Buffalo, NY—The family of Ronald Drabczyk, a Niagara Falls chemical plant worker who died from the unusual asbestos cancer mesothelioma, has been awarded $1.5 million in damages and $750,000 in punitive damages by an Erie County jury. Drabczyk worked at Hooker Chemical in Buffalo, New York, overhauling valves which contained asbestos gaskets and packing, from 1970-1988. In the lawsuit, Drabczyk’s family accused the manufacturer of the valves, Marshalltown, Iowa’s Fisher Controls, of acting negligently in failing to warn workers of the dangers of asbestos materials contained within their products.
The jury found that Fisher Controls was responsible for five percent of the fault associated with Drabczyk’s exposure, and that the company acted with reckless disregard for his safety. Under New York State law, the finding of reckless disregard means that Fisher Controls is responsible for the entire verdict, minus a set-off for prior settlements. Evidence at the trial indicated that executives at Fisher Controls were aware of the dangers of asbestos as early as 1946, yet neglected to warn consumers or workers of the hazards of working with this mineral, and continued to use it in their products. Fisher Controls is a subsidiary of Emerson Electric Co., based in St. Louis, Missouri.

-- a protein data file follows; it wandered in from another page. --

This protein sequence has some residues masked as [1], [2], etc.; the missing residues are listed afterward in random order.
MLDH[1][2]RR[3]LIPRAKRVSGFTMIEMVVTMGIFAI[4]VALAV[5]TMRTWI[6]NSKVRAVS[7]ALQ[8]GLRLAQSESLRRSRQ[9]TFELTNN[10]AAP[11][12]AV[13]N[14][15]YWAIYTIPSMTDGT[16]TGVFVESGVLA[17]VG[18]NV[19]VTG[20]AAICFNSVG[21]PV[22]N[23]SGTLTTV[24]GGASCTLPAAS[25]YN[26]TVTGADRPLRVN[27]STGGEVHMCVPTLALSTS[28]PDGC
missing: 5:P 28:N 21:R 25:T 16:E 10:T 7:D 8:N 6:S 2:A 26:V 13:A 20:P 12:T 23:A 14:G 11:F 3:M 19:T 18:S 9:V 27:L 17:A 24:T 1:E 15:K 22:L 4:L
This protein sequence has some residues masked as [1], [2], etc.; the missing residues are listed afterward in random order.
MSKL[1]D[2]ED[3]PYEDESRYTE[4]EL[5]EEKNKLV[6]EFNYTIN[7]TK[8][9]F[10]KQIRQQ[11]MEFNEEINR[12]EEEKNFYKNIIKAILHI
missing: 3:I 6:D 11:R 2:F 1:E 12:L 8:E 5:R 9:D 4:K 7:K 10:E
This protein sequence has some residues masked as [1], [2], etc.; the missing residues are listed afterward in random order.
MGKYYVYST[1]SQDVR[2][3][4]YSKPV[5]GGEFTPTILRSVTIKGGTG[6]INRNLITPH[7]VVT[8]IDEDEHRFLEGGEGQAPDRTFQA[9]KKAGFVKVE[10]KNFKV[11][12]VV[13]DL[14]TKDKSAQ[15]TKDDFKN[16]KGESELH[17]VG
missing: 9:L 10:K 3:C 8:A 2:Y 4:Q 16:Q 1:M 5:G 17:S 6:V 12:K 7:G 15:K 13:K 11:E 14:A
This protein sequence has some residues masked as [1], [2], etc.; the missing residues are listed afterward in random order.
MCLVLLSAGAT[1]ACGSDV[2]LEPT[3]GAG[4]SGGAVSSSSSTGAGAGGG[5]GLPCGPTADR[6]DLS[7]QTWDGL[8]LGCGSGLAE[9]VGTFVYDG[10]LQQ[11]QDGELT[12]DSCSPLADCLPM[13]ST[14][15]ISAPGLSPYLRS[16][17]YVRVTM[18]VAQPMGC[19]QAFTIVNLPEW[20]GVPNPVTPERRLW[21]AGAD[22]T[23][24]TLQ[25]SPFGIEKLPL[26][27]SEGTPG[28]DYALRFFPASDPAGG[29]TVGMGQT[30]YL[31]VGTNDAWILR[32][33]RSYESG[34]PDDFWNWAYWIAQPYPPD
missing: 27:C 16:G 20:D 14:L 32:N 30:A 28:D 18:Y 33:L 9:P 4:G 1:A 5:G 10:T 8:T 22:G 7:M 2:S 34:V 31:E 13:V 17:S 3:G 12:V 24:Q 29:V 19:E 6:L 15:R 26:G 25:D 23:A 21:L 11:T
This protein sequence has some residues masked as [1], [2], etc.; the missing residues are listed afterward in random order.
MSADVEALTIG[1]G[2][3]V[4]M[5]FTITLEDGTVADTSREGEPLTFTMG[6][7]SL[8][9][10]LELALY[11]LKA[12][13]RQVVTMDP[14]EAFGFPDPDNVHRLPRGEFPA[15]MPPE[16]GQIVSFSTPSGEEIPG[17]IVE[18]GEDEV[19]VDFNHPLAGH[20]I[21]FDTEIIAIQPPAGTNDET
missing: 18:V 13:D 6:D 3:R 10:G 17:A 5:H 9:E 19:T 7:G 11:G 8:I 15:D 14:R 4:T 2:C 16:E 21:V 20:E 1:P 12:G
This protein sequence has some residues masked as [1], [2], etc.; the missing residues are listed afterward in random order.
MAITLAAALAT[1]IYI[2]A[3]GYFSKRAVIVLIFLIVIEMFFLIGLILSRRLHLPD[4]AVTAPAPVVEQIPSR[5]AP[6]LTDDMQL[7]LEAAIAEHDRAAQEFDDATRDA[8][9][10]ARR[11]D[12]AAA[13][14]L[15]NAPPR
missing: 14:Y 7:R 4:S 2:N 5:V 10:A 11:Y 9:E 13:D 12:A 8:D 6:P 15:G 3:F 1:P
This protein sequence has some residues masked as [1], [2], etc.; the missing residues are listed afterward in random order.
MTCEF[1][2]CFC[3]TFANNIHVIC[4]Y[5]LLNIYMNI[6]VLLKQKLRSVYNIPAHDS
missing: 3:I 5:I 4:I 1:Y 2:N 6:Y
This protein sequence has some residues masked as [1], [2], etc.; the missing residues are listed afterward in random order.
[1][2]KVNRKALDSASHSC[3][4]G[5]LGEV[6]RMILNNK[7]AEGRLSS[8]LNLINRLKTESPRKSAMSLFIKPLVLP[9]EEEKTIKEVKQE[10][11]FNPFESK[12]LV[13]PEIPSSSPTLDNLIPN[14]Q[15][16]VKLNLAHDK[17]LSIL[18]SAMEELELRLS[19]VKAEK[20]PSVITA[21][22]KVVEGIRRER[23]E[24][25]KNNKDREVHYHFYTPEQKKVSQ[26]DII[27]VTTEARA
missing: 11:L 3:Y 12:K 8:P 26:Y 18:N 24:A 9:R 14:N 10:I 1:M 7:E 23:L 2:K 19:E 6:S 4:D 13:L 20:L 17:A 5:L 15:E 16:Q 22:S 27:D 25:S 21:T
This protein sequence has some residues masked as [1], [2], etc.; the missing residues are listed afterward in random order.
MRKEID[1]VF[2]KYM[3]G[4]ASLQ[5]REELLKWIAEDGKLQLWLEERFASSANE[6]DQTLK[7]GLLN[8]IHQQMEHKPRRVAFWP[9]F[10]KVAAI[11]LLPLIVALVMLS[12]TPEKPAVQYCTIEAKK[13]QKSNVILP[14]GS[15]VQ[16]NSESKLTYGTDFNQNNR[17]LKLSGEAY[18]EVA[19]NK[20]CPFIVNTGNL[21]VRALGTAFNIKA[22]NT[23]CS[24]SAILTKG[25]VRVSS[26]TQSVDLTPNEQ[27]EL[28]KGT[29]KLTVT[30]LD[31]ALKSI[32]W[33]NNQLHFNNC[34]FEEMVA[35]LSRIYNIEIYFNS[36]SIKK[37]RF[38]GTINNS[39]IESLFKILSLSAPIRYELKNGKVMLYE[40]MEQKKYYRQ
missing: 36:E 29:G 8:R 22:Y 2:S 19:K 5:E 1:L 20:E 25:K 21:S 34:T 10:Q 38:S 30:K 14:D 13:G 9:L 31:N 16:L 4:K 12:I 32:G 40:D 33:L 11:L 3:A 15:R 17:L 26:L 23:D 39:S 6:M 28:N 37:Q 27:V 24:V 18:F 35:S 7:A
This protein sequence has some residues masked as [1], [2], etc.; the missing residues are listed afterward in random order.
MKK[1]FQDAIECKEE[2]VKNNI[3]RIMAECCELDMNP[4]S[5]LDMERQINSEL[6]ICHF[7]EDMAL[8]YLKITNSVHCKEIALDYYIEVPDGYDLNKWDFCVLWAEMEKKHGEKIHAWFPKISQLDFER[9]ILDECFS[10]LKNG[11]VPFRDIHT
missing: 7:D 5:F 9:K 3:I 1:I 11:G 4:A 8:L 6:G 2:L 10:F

Asbestos, when it remains in place, is generally considered a safe product. When its fibers are damaged and released into the air, however, it becomes a carcinogen, and can be breathed in by workers. Once inside the lungs, the fibers contribute to the formation of tumors in a rare but very aggressive cancer known as mesothelioma. One of the unfortunate hallmarks of mesothelioma is that it may take decades to fully develop, and therefore become symptomatic, within the body. Most patients who are diagnosed with this terminal disease have only a few short months to live. This is the first award of punitive damages in a New York State asbestos-related case in over 20 years.